DALLAS (CBSDFW.COM) – Improving school performance, by tackling the challenges poor students face outside of the classroom. That’s the driving principle behind ‘At Last!’
The Dallas based non-profit is breaking new ground– literally– by offering students in poor communities the opportunity to have what’s called a “boarding experience“, while still attending their neighborhood schools.READ MORE: Secrets For Travelers During Surge In 'Revenge Travel'
“We empower impoverished families to provide their children with the same educational resources and tools that are so often taken for granted by children from better resourced families,” said founder and CEO Randy Bowman.
Bowman, an attorney turned entrepreneur and now social innovator, addressed a power packed crowd of supporters during a morning groundbreaking for the first of three houses that will be built on a lot near South Oak Cliff High. “I couldn’t be more excited about this… I see a good future here for a lot of children, a lot of families.”
“When you grow up in a house that had six people living in it and it’s basically 900 square feet,” says Bowman, “there is no quiet place to study…I am solving a problem that I lived: not one that I heard about.”
It is that kind of lived authenticity and personal passion that ultimately convinced leaders of the Hoblitzelle Foundation to provide the financial backing that helped to move Bowman’s dream to a plan.
“I think we’ve heard a lot of people that want to change the educational system with different educational choices,” says Katie Robbins, President & CEO Hoblitzelle Foundation. “This is the first idea where heard it expressed as just the resources when kids are not in school, and really being a partner with the family during that time and providing the resources that families are unable to provide without a partner helping them.”
The so called ‘scholars-in-residence’, will attend their neighborhood schools and then live on the At Last! campus from Sunday evening through Thursday. After school on Friday, scholars will go home to their families.
“We’re super excited about the transformation it can have here,” says Robbins. “We were so excited that our challenge gift to Randy was a catalyst to bring other founders on board.”READ MORE: DFW Area Shouldn't Have Problems With Gas Supply Or Prices Following Ransomware Attack On Pipeline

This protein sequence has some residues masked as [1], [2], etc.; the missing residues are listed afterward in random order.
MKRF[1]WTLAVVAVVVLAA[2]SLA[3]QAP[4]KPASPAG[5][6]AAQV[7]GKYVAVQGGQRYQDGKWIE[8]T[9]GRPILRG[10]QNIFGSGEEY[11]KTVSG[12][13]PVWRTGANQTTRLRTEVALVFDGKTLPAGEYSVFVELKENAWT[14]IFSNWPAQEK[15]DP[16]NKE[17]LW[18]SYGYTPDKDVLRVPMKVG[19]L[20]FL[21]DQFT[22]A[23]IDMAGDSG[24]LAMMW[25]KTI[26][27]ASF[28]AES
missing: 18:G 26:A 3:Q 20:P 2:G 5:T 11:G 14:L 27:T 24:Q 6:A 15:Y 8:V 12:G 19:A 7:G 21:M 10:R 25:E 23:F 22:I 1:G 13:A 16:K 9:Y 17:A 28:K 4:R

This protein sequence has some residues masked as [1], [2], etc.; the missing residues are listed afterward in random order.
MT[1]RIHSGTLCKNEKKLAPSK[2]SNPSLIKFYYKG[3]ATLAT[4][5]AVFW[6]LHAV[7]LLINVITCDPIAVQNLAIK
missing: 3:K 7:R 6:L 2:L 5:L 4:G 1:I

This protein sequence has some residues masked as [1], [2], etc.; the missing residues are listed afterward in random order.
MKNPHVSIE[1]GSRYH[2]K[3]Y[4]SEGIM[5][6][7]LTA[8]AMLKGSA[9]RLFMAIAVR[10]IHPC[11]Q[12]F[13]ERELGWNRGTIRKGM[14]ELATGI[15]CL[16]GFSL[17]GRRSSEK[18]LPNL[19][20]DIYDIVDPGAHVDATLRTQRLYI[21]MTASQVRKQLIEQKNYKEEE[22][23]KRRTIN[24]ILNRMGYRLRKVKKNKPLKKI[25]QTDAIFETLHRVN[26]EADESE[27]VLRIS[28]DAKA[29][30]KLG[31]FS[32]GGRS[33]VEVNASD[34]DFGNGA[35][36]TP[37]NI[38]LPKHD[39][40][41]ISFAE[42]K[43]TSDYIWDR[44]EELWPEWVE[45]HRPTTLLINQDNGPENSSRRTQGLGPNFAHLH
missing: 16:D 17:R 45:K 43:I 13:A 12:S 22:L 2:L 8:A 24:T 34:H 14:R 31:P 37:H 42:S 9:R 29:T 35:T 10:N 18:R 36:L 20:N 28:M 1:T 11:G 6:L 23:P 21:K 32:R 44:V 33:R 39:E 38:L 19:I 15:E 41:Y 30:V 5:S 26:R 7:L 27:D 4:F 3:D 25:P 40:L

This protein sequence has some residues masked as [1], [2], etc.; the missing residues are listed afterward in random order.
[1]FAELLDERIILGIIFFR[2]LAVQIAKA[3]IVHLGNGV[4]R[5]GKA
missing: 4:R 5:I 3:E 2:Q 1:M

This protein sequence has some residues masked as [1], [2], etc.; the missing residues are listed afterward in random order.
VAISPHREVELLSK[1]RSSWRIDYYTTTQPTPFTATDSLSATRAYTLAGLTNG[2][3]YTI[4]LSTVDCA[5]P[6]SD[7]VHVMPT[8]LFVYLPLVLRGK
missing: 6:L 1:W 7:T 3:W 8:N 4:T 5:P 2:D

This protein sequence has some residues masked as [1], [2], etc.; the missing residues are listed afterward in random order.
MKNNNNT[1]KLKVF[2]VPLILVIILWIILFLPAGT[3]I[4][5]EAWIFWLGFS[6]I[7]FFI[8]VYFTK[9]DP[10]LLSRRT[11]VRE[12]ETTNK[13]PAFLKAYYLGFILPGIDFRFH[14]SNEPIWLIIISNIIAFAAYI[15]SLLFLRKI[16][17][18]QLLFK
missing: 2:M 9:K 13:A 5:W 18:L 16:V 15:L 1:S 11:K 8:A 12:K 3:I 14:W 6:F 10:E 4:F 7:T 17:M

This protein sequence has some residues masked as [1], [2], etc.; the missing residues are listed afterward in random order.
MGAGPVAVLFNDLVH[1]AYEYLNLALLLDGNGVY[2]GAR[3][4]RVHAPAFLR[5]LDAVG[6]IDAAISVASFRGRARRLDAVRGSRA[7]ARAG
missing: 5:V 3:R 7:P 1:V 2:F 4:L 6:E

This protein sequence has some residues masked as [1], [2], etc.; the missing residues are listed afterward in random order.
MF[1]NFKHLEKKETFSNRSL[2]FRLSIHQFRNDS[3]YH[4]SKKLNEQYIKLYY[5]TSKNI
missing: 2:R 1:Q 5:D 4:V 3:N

The backing of the Hoblitzelle Foundation was critical in convincing others like the Communities Foundation of Texas to lend financial support as well.
“We saw this as a way to bend the curve on achievement and help children in this community realize their fullest potential,” says Nadine Dechausay with CFT and W.W. Caruth Jr. Fund. “We loved that it was a collaborative project– not looking to reinvent the school that stakeholders have invested so much effort in improving.”
Bowman says it is important to send a clear message to the community’s parents that they are not being replaced with ‘At Last!’ but supported. “That was my mom,” explained Bowman, “and someone has to send that child whose mother is struggling, the message that the rest of us still care about you…and equally important, someone has to send that mother who’s struggling the message that says `you are not alone’.”
Afterschool, the scholars-in-residence will get help with homework and time management, enrichment opportunities, a healthy meal, and regular bedtime: stability, normalcy and local officials say– so necessary.
“We need this 150%,” says Dallas city councilmember Carolyn King Arnold in whose district the first house will be built. “It’s just wonderful to have them as a partner and an investor in our community.”
Although the concept is as yet unproven, supporters say they are confident that the community will be receptive.
Founding Board Member Eddie Reeves in helping Bowman vet his plan says he spent hours in a Walmart parking lot talking to poor parents about what they wanted for their children. He says their responses were more passionate than he expected– but, not surprising.
“They want the same things that parents in North Dallas, Highland Park, and University Park want,” says Reeves, a local marketing executive and business owner, “they want their kids to have a real future and real chance, and that’s what we hope to give them.”
The first At Last! house is expected to be complete by December with the first scholars-in-residence being served by the spring of 2020. The effort will ultimately serve 1st through 6th grade students, initially launching with 3rd and 4th grade scholars the first year and then adding a class each year.MORE NEWS: CBS 11 Obtains Exclusive Photos Of Teen Migrants Detained At Dallas Convention Center
“I see all of these parents as reflections of the mom who is the hero in my life,” adds Bowman. “I knew that she loved me. Her challenge was not a deficit of love…she was just poor.”